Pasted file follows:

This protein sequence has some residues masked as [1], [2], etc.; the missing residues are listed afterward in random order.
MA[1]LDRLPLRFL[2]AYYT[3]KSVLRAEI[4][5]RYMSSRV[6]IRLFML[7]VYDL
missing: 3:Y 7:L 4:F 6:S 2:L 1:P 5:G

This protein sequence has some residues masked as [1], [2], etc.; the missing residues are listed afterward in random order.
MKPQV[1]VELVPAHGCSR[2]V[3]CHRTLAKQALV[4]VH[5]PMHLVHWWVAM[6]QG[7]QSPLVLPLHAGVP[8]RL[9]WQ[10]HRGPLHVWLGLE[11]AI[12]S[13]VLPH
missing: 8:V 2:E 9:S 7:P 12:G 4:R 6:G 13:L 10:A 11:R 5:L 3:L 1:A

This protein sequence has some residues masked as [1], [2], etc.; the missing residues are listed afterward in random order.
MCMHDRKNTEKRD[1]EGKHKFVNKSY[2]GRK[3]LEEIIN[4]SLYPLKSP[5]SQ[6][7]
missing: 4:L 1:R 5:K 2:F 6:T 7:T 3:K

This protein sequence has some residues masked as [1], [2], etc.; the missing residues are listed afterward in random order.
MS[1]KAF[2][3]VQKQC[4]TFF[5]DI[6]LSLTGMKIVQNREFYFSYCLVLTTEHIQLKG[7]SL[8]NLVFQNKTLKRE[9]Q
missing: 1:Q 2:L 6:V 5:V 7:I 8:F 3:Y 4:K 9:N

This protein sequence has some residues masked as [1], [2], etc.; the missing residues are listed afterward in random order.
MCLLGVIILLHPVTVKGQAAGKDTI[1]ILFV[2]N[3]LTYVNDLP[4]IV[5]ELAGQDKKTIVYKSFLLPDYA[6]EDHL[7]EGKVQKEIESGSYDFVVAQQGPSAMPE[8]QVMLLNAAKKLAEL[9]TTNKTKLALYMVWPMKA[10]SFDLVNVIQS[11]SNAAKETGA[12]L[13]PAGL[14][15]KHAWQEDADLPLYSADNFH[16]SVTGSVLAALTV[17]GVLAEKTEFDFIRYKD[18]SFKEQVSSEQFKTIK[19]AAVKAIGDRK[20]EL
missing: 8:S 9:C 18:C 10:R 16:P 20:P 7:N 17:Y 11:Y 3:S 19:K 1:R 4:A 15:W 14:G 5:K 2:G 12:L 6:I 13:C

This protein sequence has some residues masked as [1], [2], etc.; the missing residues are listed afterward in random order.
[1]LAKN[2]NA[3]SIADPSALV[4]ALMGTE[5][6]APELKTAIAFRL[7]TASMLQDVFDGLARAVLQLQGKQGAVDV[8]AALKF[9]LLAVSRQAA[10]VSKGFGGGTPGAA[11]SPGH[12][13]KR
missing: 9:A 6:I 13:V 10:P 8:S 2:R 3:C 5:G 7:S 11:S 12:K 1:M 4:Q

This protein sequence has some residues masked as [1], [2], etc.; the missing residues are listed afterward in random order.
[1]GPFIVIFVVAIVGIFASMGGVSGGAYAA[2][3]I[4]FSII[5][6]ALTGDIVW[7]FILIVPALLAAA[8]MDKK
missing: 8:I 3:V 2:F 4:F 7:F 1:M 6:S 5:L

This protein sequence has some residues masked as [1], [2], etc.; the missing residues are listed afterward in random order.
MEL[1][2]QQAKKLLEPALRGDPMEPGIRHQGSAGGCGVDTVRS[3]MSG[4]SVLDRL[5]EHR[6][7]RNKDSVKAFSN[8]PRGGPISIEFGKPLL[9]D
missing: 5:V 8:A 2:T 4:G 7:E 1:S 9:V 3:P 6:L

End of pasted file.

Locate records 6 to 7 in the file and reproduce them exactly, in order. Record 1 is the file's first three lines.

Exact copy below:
This protein sequence has some residues masked as [1], [2], etc.; the missing residues are listed afterward in random order.
[1]LAKN[2]NA[3]SIADPSALV[4]ALMGTE[5][6]APELKTAIAFRL[7]TASMLQDVFDGLARAVLQLQGKQGAVDV[8]AALKF[9]LLAVSRQAA[10]VSKGFGGGTPGAA[11]SPGH[12][13]KR
missing: 9:A 6:I 13:V 10:P 8:S 2:R 3:C 5:G 7:S 11:S 12:K 1:M 4:Q

This protein sequence has some residues masked as [1], [2], etc.; the missing residues are listed afterward in random order.
[1]GPFIVIFVVAIVGIFASMGGVSGGAYAA[2][3]I[4]FSII[5][6]ALTGDIVW[7]FILIVPALLAAA[8]MDKK
missing: 8:I 3:V 2:F 4:F 7:F 1:M 6:S 5:L